L.A. 5758 Briefs

80 Years in Venice

Congregation Mishkon Tephilo’s historic Main Street sanctuary.

Not much has stayed the same on Main Street in Venice over the past 80 years. From its early days as a heavily Jewish neighborhood, to a victim of the urban decay of the ’60s and ’70s, to the Yuppie-driven revitalization of the ’80s and ’90s, the beachtown thoroughfare has ridden the waves of Los Angeles history.

And while Congregation Mishkon Tephilo, now celebrating its 80th anniversary, certainly ebbed and flowed with those tides, it has held fast as a mainstay of the neighboring Jewish communities.

The columned building on Main Street, now surrounded by Armani stores and the likes of Schatzi’s and Chinois, has been home to the congregation for the past 50 years.

“When you walk into services, one of the things people find so wonderful is everyone is participating, everyone is praying and singing,” says synagogue President Brett Barenholtz.

The 200-family Conservative synagogue, under the leadership of Rabbi Dan Shevitz, will celebrate this weekend with a concert featuring world-class performers Joseph Gold and Daniel Glover. Gold, the son of Mishkon Tephilo members, is a virtuoso violinist who has accompanied Luciano Pavarotti. Pianist Glover has appeared in concert with the New York Philharmonic and the Chicago and San Francisco symphonies.

Sunday, Aug. 16, 7 p.m. at Mishkon Tephilo, 206 Main Street. Ticket prices begin at $25; (310) 392-3029.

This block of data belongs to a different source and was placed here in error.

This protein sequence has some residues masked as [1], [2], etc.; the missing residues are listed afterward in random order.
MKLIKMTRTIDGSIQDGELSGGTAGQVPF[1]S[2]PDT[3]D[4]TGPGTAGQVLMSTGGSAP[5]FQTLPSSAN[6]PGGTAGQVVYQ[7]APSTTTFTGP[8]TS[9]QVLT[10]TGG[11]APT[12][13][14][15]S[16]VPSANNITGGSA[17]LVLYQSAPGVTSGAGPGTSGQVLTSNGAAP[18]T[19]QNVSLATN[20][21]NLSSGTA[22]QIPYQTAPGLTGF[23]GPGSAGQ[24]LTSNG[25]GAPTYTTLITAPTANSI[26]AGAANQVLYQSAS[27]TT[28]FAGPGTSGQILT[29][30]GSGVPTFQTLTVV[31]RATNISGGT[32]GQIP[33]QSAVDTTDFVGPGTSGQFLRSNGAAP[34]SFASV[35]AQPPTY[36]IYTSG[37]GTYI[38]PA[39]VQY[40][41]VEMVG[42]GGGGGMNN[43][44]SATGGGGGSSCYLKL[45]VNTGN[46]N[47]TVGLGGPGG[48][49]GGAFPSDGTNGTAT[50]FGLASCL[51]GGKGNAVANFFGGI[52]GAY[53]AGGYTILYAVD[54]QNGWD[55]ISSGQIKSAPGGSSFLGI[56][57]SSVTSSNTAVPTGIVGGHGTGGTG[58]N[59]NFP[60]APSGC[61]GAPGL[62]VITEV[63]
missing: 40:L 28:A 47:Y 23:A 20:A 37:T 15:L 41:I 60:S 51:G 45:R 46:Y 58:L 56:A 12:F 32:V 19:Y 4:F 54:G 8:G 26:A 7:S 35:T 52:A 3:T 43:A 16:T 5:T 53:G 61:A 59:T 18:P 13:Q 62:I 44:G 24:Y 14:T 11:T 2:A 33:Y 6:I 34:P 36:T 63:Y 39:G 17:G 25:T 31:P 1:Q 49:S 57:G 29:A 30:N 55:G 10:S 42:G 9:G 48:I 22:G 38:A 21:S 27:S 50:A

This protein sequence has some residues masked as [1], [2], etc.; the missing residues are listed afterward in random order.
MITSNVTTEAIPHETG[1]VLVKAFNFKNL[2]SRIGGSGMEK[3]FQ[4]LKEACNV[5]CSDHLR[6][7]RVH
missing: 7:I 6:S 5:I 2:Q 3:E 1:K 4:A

Iranian Community Buys Historic Hollywood Synagogue

The sale of Hollywood Temple Beth El to the Iranian American Jewish Federation is a win-didn’t-quite-lose deal: The Iranian Jewish community will establish its first community center, and the historic but foundering Hollywood Temple Beth El will remain a Jewish institution where members can pray at a traditional service.

“Most shuls sold become parking lots or churches. This is one of the first times we’ve had a chance to save a shul by selling it to Jews,” says Sanford Gaum, president of Beth El, who says he turned away investors who wanted to bulldoze the 55,000 square-foot building at Crescent Heights and Fountain in West Hollywood.

“Things are going to continue more or less on the same lines in terms of services, but we are hoping to be able to attract a lot more members and basically revive Beth El as a significant center for Jewish activity in the city,” says Sam Kermanian, secretary general of the IAJF, which purchased the building for $2.8 million.

The building includes a 1,200-seat sanctuary, two social halls, classrooms, offices and a parking lot across the street. Five of 15 seats on the new board will go to Beth El members.

IAJF President Ezatollah Delijani hopes the center will attract younger members of the Persian community, who, after living in Los Angeles for nearly 20 years, often feel out of place at services run in Farsi.

“I think everybody recognizes that when you relocate to a new culture and a new language, the best thing to do is to adapt fast — the sooner the better,” Kermanian says.

Delijani says this could be the first bridge to integrating the Persian community with the general Jewish community, which he hopes will also partake in the center’s offerings.

“There are little differences in our cultures,” Delijani says, “but gradually we should be one.”

Israel’s Deputy Prime Minister Moshe Katsav will speak at an inauguration for the new center Sunday, Aug. 16 at 6 p.m., 1317 N. Crescent Heights; (213) 656-3150. Julie Gruenbaum Fax, Religion Editor